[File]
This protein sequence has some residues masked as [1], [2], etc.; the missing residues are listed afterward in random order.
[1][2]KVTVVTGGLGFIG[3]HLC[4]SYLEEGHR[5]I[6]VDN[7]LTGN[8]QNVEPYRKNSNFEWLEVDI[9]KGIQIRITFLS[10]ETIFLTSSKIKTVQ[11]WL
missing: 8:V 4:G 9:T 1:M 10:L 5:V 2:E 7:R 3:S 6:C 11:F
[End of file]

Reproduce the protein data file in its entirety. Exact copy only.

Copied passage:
This protein sequence has some residues masked as [1], [2], etc.; the missing residues are listed afterward in random order.
[1][2]KVTVVTGGLGFIG[3]HLC[4]SYLEEGHR[5]I[6]VDN[7]LTGN[8]QNVEPYRKNSNFEWLEVDI[9]KGIQIRITFLS[10]ETIFLTSSKIKTVQ[11]WL
missing: 8:V 4:G 9:T 1:M 10:L 5:V 2:E 7:R 3:S 6:C 11:F